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ICA:UK, the UK-based development and participation charity draws on 50 years of experience of strengthening “the human factor in world development” by developing and utilising effective facilitation methods and techniques in diverse situations across the globe. Capacity development is a key part of our approach, working with others to build their skills and supporting them as they put these skills into practice. In this way deeper ownership is achieved, and ICA:UK grows its impact and expands its contribution to its mission.

What we offer

The prime methodology we use for the design and delivery of our work is the values, tools and techniques of the Technology of Participation (ToP). This approach was first developed by ICA in the 1960s and has been evolving and developing through its use in myriad situations across the globe ever since.

 

The approach is based on our belief in participation (creating a space in which people and ideas are encouraged, respected and shared), creativity (seeking both the rational and logical ideas as well as the innovative and intuitive), teamwork (recognising that the whole is greater than the sum of the parts), ownership and action (where participants feel they have a stake in the outcome and a sense of movement towards a new realisation, understanding or opinion) and reflection and learning. This creates the space for participants and facilitators to consider both the process and the content, the implications, and what the next steps are.

ToP consists of methods that enable groups to 1) engage in thoughtful and productive conversations, 2) develop common ground for working together and 3) build effective short and long range plans (see section on ToP Methods for more details). As core processes, ToP methods have the capacity to be customized, adapted and used in an extraordinarily wide range of situations: the methods have been used in over sixty countries, in thousands of communities, in hundreds of institutional, organizational and corporate change initiatives, in major international social change ventures, in United Nations and World Bank programmes.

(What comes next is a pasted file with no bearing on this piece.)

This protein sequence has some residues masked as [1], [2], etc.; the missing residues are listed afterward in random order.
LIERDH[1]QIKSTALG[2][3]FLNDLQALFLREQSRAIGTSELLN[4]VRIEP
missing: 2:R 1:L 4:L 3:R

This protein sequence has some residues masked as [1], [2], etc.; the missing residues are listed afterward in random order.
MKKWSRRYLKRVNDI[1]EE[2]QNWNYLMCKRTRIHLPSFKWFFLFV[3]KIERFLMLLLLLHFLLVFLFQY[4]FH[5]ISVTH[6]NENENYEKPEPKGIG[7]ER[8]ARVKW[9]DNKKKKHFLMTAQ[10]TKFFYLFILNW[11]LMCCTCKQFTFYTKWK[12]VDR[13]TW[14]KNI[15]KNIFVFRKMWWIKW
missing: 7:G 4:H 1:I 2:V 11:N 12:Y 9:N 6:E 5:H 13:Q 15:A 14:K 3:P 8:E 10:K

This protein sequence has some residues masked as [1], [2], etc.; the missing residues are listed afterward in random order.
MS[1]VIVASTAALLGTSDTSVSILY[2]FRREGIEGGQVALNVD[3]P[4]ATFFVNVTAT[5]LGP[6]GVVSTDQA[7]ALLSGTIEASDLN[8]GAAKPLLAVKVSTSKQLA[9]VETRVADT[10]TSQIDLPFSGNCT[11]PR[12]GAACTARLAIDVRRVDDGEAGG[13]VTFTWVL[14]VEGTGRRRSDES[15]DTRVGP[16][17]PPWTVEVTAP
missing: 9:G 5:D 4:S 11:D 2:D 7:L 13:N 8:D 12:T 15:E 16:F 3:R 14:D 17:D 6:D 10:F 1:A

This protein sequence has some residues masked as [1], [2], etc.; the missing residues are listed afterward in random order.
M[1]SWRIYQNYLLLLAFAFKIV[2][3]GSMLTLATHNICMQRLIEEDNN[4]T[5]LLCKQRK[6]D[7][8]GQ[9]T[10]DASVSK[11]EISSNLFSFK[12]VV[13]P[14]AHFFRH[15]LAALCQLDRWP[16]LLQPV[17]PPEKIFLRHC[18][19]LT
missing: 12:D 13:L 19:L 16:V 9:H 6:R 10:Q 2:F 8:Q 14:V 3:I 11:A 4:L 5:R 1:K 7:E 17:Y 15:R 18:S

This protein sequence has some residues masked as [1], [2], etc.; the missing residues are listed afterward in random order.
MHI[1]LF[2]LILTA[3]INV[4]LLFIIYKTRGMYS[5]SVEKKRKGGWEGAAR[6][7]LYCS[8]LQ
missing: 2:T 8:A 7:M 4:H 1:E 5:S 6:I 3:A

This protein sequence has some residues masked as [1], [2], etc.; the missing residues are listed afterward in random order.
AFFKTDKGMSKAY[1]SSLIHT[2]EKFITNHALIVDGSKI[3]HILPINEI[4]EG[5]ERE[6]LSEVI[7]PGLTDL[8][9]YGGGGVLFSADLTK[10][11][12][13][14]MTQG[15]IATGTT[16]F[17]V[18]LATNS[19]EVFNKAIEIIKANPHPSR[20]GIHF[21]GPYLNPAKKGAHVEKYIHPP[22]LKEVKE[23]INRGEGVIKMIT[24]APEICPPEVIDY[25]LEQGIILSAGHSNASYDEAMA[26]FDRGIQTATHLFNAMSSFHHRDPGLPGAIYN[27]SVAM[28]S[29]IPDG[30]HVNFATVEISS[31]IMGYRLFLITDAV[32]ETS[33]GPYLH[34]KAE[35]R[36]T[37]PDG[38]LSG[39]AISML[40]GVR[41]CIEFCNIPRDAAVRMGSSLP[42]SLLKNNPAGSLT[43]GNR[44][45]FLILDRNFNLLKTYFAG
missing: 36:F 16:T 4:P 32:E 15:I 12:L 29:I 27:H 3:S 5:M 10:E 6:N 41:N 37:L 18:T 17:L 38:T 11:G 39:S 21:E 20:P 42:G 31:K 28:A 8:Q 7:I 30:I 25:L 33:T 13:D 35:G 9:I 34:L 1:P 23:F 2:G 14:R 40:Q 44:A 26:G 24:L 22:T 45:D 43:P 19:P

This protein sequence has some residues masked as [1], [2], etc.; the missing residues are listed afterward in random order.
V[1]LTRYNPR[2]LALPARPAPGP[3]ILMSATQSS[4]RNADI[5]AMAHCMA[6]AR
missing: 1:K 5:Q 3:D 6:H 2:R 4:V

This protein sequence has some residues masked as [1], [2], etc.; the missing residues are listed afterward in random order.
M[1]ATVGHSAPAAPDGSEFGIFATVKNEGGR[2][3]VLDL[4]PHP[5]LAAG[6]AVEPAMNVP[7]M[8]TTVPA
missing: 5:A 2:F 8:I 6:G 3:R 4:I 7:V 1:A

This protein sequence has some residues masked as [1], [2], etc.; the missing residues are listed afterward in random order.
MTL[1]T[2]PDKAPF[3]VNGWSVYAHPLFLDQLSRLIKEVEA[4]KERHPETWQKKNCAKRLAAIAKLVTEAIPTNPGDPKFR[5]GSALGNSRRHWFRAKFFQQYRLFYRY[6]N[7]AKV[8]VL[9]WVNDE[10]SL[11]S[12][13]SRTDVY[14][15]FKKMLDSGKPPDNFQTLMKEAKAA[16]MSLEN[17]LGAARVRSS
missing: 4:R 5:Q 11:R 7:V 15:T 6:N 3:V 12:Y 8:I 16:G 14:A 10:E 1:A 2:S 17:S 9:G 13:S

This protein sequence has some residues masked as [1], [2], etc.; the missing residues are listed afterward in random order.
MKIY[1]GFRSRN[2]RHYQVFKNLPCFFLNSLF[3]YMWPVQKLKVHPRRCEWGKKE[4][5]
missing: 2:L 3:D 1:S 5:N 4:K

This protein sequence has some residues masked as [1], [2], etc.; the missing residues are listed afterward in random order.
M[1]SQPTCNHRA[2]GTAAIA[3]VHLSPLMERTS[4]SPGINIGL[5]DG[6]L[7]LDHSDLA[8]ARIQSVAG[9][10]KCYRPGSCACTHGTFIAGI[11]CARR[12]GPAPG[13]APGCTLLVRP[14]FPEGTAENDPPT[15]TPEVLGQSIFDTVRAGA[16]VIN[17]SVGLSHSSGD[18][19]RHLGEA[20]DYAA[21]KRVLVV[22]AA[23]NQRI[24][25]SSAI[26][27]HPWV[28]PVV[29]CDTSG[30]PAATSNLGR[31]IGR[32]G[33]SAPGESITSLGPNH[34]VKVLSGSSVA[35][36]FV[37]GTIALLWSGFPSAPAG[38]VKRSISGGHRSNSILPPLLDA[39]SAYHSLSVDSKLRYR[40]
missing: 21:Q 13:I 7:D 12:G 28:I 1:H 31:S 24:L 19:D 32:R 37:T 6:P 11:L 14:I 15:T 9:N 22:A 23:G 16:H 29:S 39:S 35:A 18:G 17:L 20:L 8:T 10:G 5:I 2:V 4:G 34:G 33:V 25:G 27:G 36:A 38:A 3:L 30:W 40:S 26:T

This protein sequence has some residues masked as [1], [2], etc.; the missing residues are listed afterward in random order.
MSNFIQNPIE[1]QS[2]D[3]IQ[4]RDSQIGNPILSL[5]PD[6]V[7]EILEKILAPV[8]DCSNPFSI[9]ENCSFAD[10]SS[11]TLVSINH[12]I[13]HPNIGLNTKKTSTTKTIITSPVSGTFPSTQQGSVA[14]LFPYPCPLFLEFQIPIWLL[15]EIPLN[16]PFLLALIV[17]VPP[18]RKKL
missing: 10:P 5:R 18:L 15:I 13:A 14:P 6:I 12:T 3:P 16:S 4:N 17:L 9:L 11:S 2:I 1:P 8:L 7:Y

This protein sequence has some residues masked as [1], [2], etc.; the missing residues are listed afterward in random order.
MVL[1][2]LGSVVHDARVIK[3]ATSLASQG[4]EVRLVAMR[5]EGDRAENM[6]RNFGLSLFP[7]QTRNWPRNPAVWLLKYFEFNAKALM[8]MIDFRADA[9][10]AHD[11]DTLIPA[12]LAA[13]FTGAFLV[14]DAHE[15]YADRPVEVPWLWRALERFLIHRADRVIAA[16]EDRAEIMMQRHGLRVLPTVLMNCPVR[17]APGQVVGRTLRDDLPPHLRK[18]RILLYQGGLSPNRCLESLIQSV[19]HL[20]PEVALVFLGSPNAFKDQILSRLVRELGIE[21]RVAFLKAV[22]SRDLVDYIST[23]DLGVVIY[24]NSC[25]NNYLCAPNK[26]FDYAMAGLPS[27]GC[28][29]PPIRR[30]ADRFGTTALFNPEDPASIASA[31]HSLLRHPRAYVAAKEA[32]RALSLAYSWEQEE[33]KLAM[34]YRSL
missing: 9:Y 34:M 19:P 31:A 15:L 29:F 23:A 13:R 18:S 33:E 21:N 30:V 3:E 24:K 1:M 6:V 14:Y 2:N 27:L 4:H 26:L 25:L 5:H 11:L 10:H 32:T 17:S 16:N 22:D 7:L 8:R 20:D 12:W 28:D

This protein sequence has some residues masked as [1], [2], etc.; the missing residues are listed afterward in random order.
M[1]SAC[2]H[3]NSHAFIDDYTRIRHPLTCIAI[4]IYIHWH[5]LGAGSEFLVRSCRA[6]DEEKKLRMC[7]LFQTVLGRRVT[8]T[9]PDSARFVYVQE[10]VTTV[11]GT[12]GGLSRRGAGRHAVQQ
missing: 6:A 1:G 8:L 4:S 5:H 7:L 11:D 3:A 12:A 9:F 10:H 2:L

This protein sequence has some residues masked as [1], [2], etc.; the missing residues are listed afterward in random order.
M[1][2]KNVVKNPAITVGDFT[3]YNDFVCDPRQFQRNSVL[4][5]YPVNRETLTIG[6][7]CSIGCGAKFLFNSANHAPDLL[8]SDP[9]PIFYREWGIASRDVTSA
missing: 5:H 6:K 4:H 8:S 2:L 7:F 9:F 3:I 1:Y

In addition to group facilitation methods, the ToP approach provides guidance and support for the design and organising of events, and sets out competencies (based on skills, knowledge, attitudes and behaviour) for facilitators to aim for and develop.

 

In addition to its own rich diversity of methods and techniques, ToP can be successfully combined with other design and facilitation methods (e.g. Open Space, Appreciative Enquiry, Solutions Focus, Future Search, World Cafe, etc.) as well as being adaptable for use with online software (e.g. Adobe Connect, Google Hangout, Blackboard Collaborate, etc.).

Advantages of ToP

The ToP methods and approach:

  • Apply a structure to group process, preventing a group from drifting aimlessly.
     

  • Are extremely versatile, which means they work as well with groups of strangers as with long-term colleagues. They work well with groups that may never be together again and with well-established groups. They work with people of mixed backgrounds and ages, and with homogeneous groups.
     

  • Provide excellent ways to focus people on a topic for long enough to determine what direction is needed and to provide an effective way for a group of people involved in implementing a decision to think through issues or actions together.
     

  • Provide room for real listening. People don’t have to raise their voices or fight for the floor to be heard. Nor do they have to repeat previously stated positions for emphasis or to indicate agreement or support.
     

  • Encourage understanding rather than criticism. They are helpful when bringing different information or perspectives together in order to create a commonly held comprehensive or “bigger” picture of an issue or objective.
     

  • Help to encourage positive thinking. Each person’s comments are received, and none are disqualified or struck from the record.
     

  • Draw out both the rational and emotional responses and experiences of the participants.
     

  • Enable honesty. People who know that their responses will be accepted like everybody else’s feel free to say what they really think and feel. The experience of such honesty is often releasing, surprising, and refreshing.